On April 14, 2023, the University of Wisconsin-Madison will hold just the third investiture ceremony for the formal installation of a new chancellor in its 175-year history. And during this unique, celebratory event, the university will bestow a special medallion, created by two mechanical engineering undergraduate students, on Chancellor Jennifer Mnookin.
Students Dylan Zinkgraf and Teekay Kowalewski started working on the medallion as an extracurricular project in fall 2022, as they were taking MS&E 461: Advanced Metal Casting.
“A big part of the draw was the opportunity to directly apply concepts that we were learning in MS&E 461, such as design for manufacturing processes, to a real project and gain relevant experience,” says Zinkgraf, a fifth-year student from Appleton, Wisconsin.
The students overcame a variety of challenges to complete the project. To start with, they needed to transform two-dimensional images of the artwork into a full 3D design for the medallion and its intricate features.
Zinkgraf spent many hours using SOLIDWORKS design software and other tools to create a highly detailed 3D model of the medallion.
In considering various types of casting methods for making the medallion, the students decided on an investment casting process that they could execute themselves in the engineering foundry located in the Materials Science and Engineering Building. Then the students 3D-printed a test pattern in the college’s makerspace and created a ceramic mold.
But they were disappointed with the results when they cast the medallion out of aluminum. Some fine details in the artwork, such as the rays above the eye (aka the Numen Lumen), were lost or didn’t appear as they should on the medallion.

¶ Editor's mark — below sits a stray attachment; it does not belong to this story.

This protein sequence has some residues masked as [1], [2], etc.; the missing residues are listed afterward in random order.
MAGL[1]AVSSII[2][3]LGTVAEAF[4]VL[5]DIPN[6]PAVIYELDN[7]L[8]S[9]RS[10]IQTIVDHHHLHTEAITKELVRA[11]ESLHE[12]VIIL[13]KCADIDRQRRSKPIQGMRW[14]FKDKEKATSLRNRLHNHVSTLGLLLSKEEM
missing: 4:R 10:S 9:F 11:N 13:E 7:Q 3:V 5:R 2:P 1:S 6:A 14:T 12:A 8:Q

Still the students persevered. “We discovered some of the limitations with this casting process,” Zinkgraf says. “We had to regroup and figure out a new approach for casting the medallion.”
They discussed the issues with Kyle Metzloff, a professor of industrial studies at UW-Plateville, an honorary associate in materials science and engineering at UW-Madison, and instructor for the students’ advanced metal casting course.
Metzloff recommended changing the material and casting method, and suggested partnering with Valiant Enterprises, a Madison, Wisconsin, company that specializes in pewter castings with fine details, to do the casting. In the process, Kowalewski and Zinkgraf got to tour the company’s facility and receive feedback on their project. Valiant then used the students’ 3D-printed patterns to make the molds and cast the final pewter medallion, which is 4 inches in diameter.
In all, Kowalewski and Zinkgraf completed 10 iterations of the medallion design, worked with two different casting processes, and made many 3D-printed patterns. After all that work, the students say they’re very happy with the final product. And after the investiture ceremony, Chancellor Mnookin will wear the medallion at commencement, convocation and other events requiring academic regalia.
“It will be really exciting to be at commencement and see the chancellor wearing the medallion that we made,” says Kowalewski, a sophomore. “We wanted to make a contribution to campus that would have a lasting impact, and we achieved that with this project.”
Featured image caption: Mechanical Engineering undergraduate students Teekay Kowalewski (left) and Dylan Zinkgraf (right) present Chancellor Jennifer L. Mnookin with a larger-scale, recast version of the University of Wisconsin–Madison Numen Lumen medallion during a meeting with the Chancellor in her Bascom Hall office on April 6, 2023. The two undergraduate students made the medallion to celebrate Chancellor Mnookin’s investiture on April 14. Photo: Jeff Miller/UW-Madison.